Page Banner

United States Department of Agriculture

Agricultural Research Service

Title: Meadow Fescue: The Forgotten Grass

Author
item Casler, Michael

Submitted to: Forage Focus
Publication Type: Trade Journal
Publication Acceptance Date: November 9, 2007
Publication Date: December 15, 2007
Citation: Casler, M.D. 2007. Meadow Fescue: The Forgotten Grass. Midwest Forage Association, Forage Focus Magazine. December, 2007. p. 20.

Interpretive Summary: In the early 1900s, before tall fescue was introduced to the USA, meadow fescue was a major pasture crop east of the Mississippi River, with millions of acres of seed production in the mid-south. Most of those acres have disappeared with the introduction and spread of other grasses which are perceived to have higher forage yield potential, including tall fescue. We have discovered hundreds of farms on which meadow fescue survived intensive row cropping in the hilly, driftless (unglaciated) area of SW Wisconsin, NW Illinois, NE Iowa, and SE Minnesota. These populations of meadow fescue appear to have superior tolerance to drought, winter temperatures, shade, and diseases. Individual plants are capable of surviving for many years in some of these harsh environments. Agronomic, breeding, genetic, and ecological studies are underway to identify the origin, agronomic value, and adaptation of these populations. Our goal is to develop new varieties of meadow fescue that will have positive impact on long-term production and sustainability of grazing operations in humid temperate regions of North America.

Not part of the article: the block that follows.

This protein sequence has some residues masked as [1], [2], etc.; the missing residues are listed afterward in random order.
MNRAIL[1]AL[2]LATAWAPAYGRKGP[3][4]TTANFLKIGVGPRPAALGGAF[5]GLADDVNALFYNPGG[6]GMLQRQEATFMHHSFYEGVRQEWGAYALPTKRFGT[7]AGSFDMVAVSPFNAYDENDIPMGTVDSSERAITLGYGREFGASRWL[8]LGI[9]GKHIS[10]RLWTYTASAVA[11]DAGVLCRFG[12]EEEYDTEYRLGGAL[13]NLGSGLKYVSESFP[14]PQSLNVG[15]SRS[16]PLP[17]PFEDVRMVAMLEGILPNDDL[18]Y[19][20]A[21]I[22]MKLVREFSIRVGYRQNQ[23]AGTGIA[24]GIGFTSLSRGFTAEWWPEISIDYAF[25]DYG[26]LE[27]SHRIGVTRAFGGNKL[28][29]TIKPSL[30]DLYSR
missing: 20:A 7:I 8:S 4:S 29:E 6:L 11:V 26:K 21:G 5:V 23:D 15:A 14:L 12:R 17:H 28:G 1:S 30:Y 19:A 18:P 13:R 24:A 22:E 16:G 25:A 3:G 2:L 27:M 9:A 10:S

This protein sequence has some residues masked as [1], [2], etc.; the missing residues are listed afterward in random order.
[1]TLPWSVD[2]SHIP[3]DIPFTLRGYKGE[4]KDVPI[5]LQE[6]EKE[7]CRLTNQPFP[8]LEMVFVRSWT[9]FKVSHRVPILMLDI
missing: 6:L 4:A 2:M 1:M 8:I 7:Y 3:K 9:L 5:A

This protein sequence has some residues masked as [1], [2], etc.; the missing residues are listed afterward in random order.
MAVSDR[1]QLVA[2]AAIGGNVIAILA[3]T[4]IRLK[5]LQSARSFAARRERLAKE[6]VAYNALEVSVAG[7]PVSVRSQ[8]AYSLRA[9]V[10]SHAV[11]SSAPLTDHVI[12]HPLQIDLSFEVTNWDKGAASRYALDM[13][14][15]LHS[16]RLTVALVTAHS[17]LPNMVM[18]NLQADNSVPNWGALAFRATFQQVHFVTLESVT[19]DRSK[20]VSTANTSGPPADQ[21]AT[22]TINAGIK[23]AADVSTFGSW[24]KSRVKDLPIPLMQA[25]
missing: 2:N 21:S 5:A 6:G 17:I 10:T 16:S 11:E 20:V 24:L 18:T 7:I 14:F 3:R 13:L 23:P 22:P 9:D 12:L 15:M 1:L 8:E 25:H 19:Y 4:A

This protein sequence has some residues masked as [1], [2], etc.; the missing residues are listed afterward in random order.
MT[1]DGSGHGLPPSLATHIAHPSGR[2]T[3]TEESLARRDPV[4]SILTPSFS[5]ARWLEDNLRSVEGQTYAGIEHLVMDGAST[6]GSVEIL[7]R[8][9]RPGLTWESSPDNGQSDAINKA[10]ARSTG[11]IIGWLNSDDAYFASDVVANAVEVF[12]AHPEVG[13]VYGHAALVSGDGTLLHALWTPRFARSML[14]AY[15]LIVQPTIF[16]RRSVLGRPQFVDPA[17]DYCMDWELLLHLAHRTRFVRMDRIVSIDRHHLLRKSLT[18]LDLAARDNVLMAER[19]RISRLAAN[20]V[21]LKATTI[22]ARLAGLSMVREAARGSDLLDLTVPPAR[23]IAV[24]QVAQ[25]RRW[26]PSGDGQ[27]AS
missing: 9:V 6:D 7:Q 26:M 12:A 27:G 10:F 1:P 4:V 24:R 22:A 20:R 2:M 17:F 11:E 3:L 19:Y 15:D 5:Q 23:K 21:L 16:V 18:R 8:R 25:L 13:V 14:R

Technical Abstract: In the early 1900s, before tall fescue was introduced to the USA, meadow fescue was a major pasture crop east of the Mississippi River, with millions of acres of seed production in the mid-south. Most of those acres are long gone with the spread of its high-yielding cousin, tall fescue. We have discovered hundreds of farms on which meadow fescue survived intensive row cropping in the hilly, driftless (unglaciated) area of SW Wisconsin, NW Illinois, NE Iowa, and SE Minnesota. These populations of meadow fescue appear to have superior tolerance to drought, winter temperatures, shade, and diseases. Individual plants are capable of surviving for many years in some of these harsh environments. Agronomic, breeding, genetic, and ecological studies are underway to identify the origin, agronomic value, and adaptation of these populations.

Last Modified: 7/31/2014
Footer Content Back to Top of Page